As described in detail below with reference to FIGS. 3A-3E, the cable 25 may be configured to act as an electrode and coupled to an electrosurgical energy source, such as an electrical generator 500. In this configuration, the cable 25 may conduct a sealing current therethrough that acts as one pole of a bipolar or monopolar sealing system. Moreover, and again as explained in more detail below, the cable 25 may also operatively communicate with the generator 500 to generate a cutting current to resect the target tissue once sealed. In another embodiment, the cable 25 is configured as a mechanical cutter to resect tissue once the seal is completed, as discussed below with reference to FIGS. 4A-4D.

FIG. 2 shows one embodiment of a uterine manipulator 100 for use in manipulating and positioning the organs of the uterus “U” and tissue for surgical purposes, e.g., tubal ligations; removal or partial removal of the uterus, fallopian tubes and ovaries; laparoscopic hysterectomy and other surgeries. Uterine manipulator 100 includes a generally elongated shaft 112 having proximal and distal ends 114 and 116, respectively, and a selectively expandable ring or cuff 120 disposed at the distal end 116 having an outer peripheral surface 124 that is configured to engage tissue for manipulation purposes. Shaft 112 may include one or more hinges 118 configured to allow rotation, pivoting or articulation of the shaft 112 for manipulation purposes.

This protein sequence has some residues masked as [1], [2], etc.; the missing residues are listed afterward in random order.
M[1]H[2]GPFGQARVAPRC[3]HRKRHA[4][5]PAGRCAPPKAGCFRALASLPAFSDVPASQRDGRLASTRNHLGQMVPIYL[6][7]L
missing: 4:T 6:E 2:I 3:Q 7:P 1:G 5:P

The proximal end 114 of the shaft 112 includes a handle 130 that allows a user to orient the manipulator 100 within a vaginal cavity 310 (see FIG. 3A) to position and reposition tissue as needed during the surgical procedure. Handle 130 may be equipped with one or more actuators 135 that facilitate rotation, articulation and/or positioning of the manipulator 100 within the vaginal and cervical cavities 310 and 322, respectively. The manipulator may be inserted within other cavities depending upon particular surgical purposes or to manipulate other organs, e.g., anal cavity 315. Moreover, the actuator 135 may further facilitate positioning of the manipulator 100 to operatively engage the sealer 10 as described in more detail below.